If you are new to the blog we have been evaluating the Yanks, Sox and Rays position by position and giving out grades. We started this back on the Yankeesguy blog with Catchers and are nearing the end where we will give summations and final grades and predictions. Without further rambling lets look at number four starters. Lets keep in mind that the positioning of the pitchers is purely my opinion on where I feel they fit in their respective rotations. For the Rays Andy Sonnanstine had a good season in 2008. Not a great season but a good one. He went 13-9 with an era of  4.38. He just gives up to many hits and to many homers. In 32 starts he pitched 191 innings and gave up 212 hits and 21 HR.  To his credit he only gave up 37 walks, in 191 innings that is terrific. He doesn’t go really deep into games and is not going to be a high strikeout guy. Hopefully he will continue to put up double digit wins. At 25 he seems like a guy that most would like to have as a number four starter.  B-    For the Yankees after much negotiation Andy Pettitte returns on what will most likely be the last one year deal of his great career. Now Ill be honest with you I was one of the ones who thought bringing back Pettitte was a bad Idea. But for the price he was the best deal out there. What Andy is going to give you is double digit wins and era around 4.00 (maybe a little higher) and 300 plus innings. That is what his biggest plus is at this stage in his career. He obviously isn’t a top of the rotation guy any more but his clubhouse presance and four world series rings are almost mandatory if the Yankees are going to make a run at a world series title.   Grade   B.

For the Red Sox it gets a bit more confusing than for the others. With the acquisition of John Smoltz he seems like the logical choice for a number four starter. However he is not without risk at 41 years old he is coming off Labrum surgury. Now I know a thing or two about Labrum surgery I have had it twice. Now I’m not a professional athlete but I cant even throw a ball in the back yard for my dog. It is predicted that he wont be ready to pitch until May or June apparently he was touching 90 mph back in January. I am sceptical as to how effective he will be this season or ever again. But assuming that he makes a full recovery,and that’s a huge assumption he  has been as good as he ever has been over the past few seasons with a career era of 3.26 and usually strikes out close to 200 batters a year. However this year I’m predicting he only pitches about 90 innings with an era around 3.95 if he is lucky.  Grade B-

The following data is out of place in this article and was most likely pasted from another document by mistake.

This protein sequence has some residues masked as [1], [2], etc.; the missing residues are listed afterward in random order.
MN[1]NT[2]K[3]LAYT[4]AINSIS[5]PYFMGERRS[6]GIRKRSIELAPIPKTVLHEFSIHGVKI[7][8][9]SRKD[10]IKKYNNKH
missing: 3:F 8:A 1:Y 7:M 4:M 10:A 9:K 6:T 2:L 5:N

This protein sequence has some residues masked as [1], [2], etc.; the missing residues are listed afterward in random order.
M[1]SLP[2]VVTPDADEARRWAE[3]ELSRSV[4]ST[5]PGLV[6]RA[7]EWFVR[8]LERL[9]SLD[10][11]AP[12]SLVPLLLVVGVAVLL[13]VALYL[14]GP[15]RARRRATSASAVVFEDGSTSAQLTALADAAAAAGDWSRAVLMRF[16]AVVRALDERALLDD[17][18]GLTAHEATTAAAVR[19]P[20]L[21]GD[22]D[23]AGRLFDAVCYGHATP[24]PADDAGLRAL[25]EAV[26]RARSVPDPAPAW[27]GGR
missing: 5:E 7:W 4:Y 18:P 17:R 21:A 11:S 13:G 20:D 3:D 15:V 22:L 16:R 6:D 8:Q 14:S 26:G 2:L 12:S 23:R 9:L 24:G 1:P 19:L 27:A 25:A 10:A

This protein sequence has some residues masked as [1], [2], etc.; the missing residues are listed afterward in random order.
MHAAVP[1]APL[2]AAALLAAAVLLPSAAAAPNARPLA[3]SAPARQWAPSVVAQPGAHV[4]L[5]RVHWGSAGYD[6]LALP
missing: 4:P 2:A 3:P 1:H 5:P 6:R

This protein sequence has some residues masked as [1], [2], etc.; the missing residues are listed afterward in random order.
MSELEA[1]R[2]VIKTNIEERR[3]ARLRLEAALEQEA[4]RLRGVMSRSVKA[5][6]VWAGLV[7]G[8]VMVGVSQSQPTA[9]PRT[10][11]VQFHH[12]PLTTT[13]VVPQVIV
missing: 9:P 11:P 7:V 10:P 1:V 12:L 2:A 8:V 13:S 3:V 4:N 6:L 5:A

This brings us to Tim Wakefield.  Wakefield is ageless the 15 year,41  old veteran knuckleballer  has the type of motion that really puts little stress on his arm or body.  Tim is hit or miss. On days that the knuckler is dancing well he can be almost unbeatable and when hes flat its like the taking batting practice. Wakefield does well against teams that don’t have allot of patient veterans at the plate or free swinging teams if you will. The Twins come to mind and so do the Rays. However the Yankees always seem to have his number. Patient veteran hitters like A-rod and Jeter aren’t swinging at allot of bad pitches. Last year Tim was 10-11 with an era of 4.13 and his age is starting to show as he has missed time the last 2 years do to injury. All and all he is probably the best bargain on the squad at 4 million a year as long as he can still make the ball dance the Red Sox will likely give him that opportunity.  Grade C+

We are almost done evaluating the starting rotations we will touch on the bench players briefly before diving into the bullpen. The goal is to wrap this all up before the end of spring training. Next up, number five guys  Chamberlain, Penny,Bucholtz,Price